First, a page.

Greece hit by twin bomb blasts
May 15, 2010
BOMB blasts at a prison and a court rocked two Greek cities in less than 24 hours in a warning militants still pose a threat to the debt-stricken country battling a devastating economic crisis.
The blasts came as Turkish premier Recep Tayyip Erdogan began a landmark trip to Athens yesterday promising a “new era” in ties between the longtime rivals, but police ruled out any link between the visit and the attacks.
The twin attacks hit the country as the government faces widespread opposition to a harsh austerity program, and after it was thought police had recently dealt a fatal blow to a far-left extremist group active for nearly a decade.
Police blamed far-left militants for the first bomb, which exploded overnight outside an Athens high security prison. The blast, heard across the capital, injured one woman.
The second bomb went off in a basement bathroom in the main court building in Thessaloniki around midday and slightly injured a court employee, who is in hospital, said Manolis Lampsidis, head of the city’s local bar association.
“We all thought it was our usual Friday bomb prank,” said lawyer Haralambos Apostolidis. The court receives false bomb alerts every two weeks and had carried out a full evacuation as recently as January, staff said.
“The whole building shook,” he said. “I was heading out when I heard a cry and saw a man bleeding on the ground, and I helped take him to hospital.”
Television images showed dozens of people rushing out of the building, which houses several tribunals and was working normally when the blast detonated.
The blast blew a hole in the floor above, state television NET reported.
The court complex has a police guard of around 30 officers but visitors are rarely searched on arrival and no scanners are in place, a local judicial source said, adding that around 1,000 people were inside at the time.
The attacks came as the Greek government confronted widespread opposition to an austerity program needed to secure an European Union and the IMF bailout totalling 110 billion euros.
No immediate connection was made between the bombs and often violent protests of recent weeks against the government in Greece, while a police spokesman ruled out any link between the Thessaloniki blast and the arrival of Erdogan.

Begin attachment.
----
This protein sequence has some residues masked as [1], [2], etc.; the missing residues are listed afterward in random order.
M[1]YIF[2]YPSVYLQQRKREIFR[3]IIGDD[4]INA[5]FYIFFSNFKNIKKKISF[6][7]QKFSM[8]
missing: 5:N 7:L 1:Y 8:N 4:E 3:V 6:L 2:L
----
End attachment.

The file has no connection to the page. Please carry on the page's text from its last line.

“There is no reason why this explosion should be linked to Erdogan’s visit. The target was a court building,” said the spokesman, Thanassis Kokkalakis.
The blasts marked the first major militant hits in Greece since the arrest in April of six alleged members of Revolutionary Struggle, which emerged in 2003 and whose attacks include a rocket strike against the US embassy in Athens.
Police linked the Athens blast to the far-left, saying that two out of six alleged members of Revolutionary Struggle and members of the November 17 group are being held in the targeted prison.
“There is a clear symbolism,” said a senior police source.
“We believe the attack was carried out either by those members of Revolutionary Struggle who are still at large or by other active groups like the Conspiracy of Fire Nuclei or the Revolutionary Sect,” the source said.
“Our theory is that these groups are interlinked, with exchanges at the level of members, material and information,” the source added.
“It’s clearly a terrorist attack,” the source continued.
The bomb, hidden in a bag that was left in a bin, detonated late on Thursday night following tip-offs to a Greek newspaper and television station about 20 minutes before the explosion, enabling police to evacuate the area.
It contained about 12 kg of explosive and was detonated by a timer, police said.
The exact same newspaper and television station were warned about the Thessaloniki bomb but state television reported that there was not enough time to evacuate the building before the blast.
Bomb attacks by far-left groups are relatively common in Greece and are usually designed to avoid causing injury.
But in March, a young Afghan boy was killed and his mother and sister were hurt when a bomb exploded outside an
institute for training public officials.
Korydallos prison near Athens is currently holding the convicted members of Greece’s most notorious far-left group, November 17, which killed 23 people between 1975 and 2000 before its breakup in 2002.
Conspiracy of Fire Nuclei specialises in arson attacks against the offices and homes of politicians, while the Revolutionary Sect murdered an anti-terrorist officer in June, having surfaced after police fatally shot a 15-year-old boy in December 2008